Gansu in the upper Yellow
River valley in northwest China was named after the first
character of the names of its two ancient cities, Ganzhou
(modern Zhangyi) and Suzhou (modern Jiuquan). Long and
narrow in shape, it has an area of more than 450,000 square
kilometers and a population of 19.18 million, of which
11 per cent live in the cities and the rest in the rural
areas. Of its total population, 7.6 per cent are from
the Hui, Tibetan, Dongxiang, Mongolian, Tu, Yugur, Baoan
and other minority nationalities.
Dunhuang -- Grottoes in the Desert
Jiayu Pass -- Western End
of the Great Wall
Jiuquan -- 'Wine Fountain'
Lanzhou -- City on the Silk Road
Gansu adjoins the Loess, Inner Mongolia, and Qinghai-Tibet
plateaus, averaging 1,000- 3,000 metres in elevation.
The eastern part, composed of the undulating Loess Plateau,
is drained by the Yellow River and its tributaries, the
Weihe and Taohe, and has potential for the development
of hydropower. The Bailong River valley south of the Qinling
range has a warm, humid climate for lush plant growth.
The Qilian Mountain Area on the Gansu-Qinghai border generally
exceeds 4,000 meters above sea level. There are the Heihe,
Shule and other inland rivers in the Gansu Corridor between
the Qilian range and the Longshou and Heli mountains.
Although the greater part of the Corridor is deserts and
semi-deserts with an arid climate, there are contiguous
oases Which have the benefit of the melt-water from the
Qilian Mountains for the development of farming and animal
husbandry. A natural passage from the heartland of China
to Xinjiang and Central Asia in ancient times, the Gansu
Corridor is crossed by the Lanzhou-Xinjiang Railway.
Gansu has a temperate monsoonal climate with the marked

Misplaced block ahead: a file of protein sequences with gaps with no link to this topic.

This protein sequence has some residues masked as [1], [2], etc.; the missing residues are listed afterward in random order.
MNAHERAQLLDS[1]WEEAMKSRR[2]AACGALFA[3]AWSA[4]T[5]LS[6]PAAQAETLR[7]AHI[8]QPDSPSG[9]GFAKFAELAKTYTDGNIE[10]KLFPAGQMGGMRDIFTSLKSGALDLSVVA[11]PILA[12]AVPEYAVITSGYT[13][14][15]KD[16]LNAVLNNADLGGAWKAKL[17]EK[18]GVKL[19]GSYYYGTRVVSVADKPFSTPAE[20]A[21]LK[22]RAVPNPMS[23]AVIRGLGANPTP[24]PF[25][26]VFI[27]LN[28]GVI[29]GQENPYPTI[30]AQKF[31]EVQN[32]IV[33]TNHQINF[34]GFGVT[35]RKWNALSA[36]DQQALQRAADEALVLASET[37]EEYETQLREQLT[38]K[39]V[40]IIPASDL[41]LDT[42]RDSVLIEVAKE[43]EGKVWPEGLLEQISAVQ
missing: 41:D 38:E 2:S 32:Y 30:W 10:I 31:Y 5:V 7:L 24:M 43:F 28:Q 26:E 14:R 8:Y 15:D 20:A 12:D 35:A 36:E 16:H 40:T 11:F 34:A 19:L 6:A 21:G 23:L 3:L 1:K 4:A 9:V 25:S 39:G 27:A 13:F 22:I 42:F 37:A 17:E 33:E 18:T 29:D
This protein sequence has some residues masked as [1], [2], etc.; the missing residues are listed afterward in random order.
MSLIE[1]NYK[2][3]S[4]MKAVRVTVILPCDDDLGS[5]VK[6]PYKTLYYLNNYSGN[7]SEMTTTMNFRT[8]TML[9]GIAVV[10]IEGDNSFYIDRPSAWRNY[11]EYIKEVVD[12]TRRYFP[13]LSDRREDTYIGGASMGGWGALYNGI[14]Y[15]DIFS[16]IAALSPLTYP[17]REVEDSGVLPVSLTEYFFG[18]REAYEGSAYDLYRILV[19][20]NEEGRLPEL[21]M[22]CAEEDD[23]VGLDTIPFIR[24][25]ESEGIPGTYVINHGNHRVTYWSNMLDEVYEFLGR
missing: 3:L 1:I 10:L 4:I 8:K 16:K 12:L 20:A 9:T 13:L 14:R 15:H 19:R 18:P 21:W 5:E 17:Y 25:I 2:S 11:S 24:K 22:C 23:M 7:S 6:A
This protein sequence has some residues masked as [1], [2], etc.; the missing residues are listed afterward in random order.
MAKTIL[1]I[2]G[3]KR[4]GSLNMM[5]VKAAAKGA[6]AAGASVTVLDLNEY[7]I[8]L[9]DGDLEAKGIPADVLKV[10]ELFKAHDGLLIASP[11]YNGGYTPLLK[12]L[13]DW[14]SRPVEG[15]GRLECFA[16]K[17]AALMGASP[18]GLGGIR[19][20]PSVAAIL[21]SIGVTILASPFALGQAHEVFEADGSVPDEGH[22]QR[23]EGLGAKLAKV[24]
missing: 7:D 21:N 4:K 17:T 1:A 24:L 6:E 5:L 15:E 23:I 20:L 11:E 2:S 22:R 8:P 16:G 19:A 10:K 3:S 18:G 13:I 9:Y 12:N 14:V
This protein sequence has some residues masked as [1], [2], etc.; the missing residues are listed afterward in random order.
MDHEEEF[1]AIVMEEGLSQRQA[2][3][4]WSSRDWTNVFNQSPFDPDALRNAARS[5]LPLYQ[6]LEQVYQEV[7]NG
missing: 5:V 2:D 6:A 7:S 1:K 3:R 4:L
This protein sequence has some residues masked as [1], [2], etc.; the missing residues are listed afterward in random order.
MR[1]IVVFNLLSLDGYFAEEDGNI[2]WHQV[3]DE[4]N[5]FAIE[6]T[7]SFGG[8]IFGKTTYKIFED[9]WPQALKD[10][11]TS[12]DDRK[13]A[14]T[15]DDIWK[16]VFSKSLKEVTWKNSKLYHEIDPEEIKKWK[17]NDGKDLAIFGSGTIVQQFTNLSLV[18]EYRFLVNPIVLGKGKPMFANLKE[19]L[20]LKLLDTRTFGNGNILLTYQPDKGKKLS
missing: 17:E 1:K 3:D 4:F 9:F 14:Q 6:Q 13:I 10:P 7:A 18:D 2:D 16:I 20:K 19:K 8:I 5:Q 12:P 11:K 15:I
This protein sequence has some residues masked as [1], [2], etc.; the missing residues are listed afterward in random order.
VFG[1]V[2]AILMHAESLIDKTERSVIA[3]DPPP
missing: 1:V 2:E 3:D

transitional characteristics of a continental climate.
It has a mean annual temperature of 0-15ºC, with
great difference between north and south, and a mean annual
precipitation of 30-860 mm., decreasing from southeast
the capital city of Gansu Province, is the geographical
center of China, where the Lanzhou-Urumqi, Baotou-Lanzhou,
Longhai (Lianyungang-Lanzhou), and Lanzhou-Xining trunk
railways meet. The Baoji-Lanzhou and Lanzhou-Wuwei sections
of the Longhai Railway have become electric. The Baoji-Zhongwei
Railway, a new line, is now open to traffic. A dual route
of the Lanzhou-Urumqi Railway was completed in May 1995.
And the construction of a local railroad in Pingqing is
now in full swing. By the end of 1997, the length of Gansu’s
railroads in operation had totaled 1,982 kilometers, the
volume of rail freight had become 42 billion tons, and
the passenger volume had reached 5 billion people/km.
The opening to traffic of the Eurasian Bridge has turned
the vast hinterland of China, including Gansu Province,
into an international thoroughfare.
There are 72 national and provincial highways linking
roads in the counties and townships, with a total length
of 35,000 kilometers. The Tianshui-Beidao and Lanzhou-Zhongchuan
Airport expressways are open to traffic. The volume of
goods transported on the highways reached 8.5 billion
tons and the passenger volume, 500 million people/km.
has formed an air-transport system with Lanzhou as the
center. There are more than 20 air routes with a total
length of 35,700 kilometers leading to Beijing, Shanghai,
Guangzhou, Urumqi, Hong Kong as well as cities within
the province, such as Dunhuang, Jiuquan, Tianshui, and
Qingyang. The volume of air cargo reached 4.3 million
tons/kilometers and the passenger volume, 42.22 people/kilometers.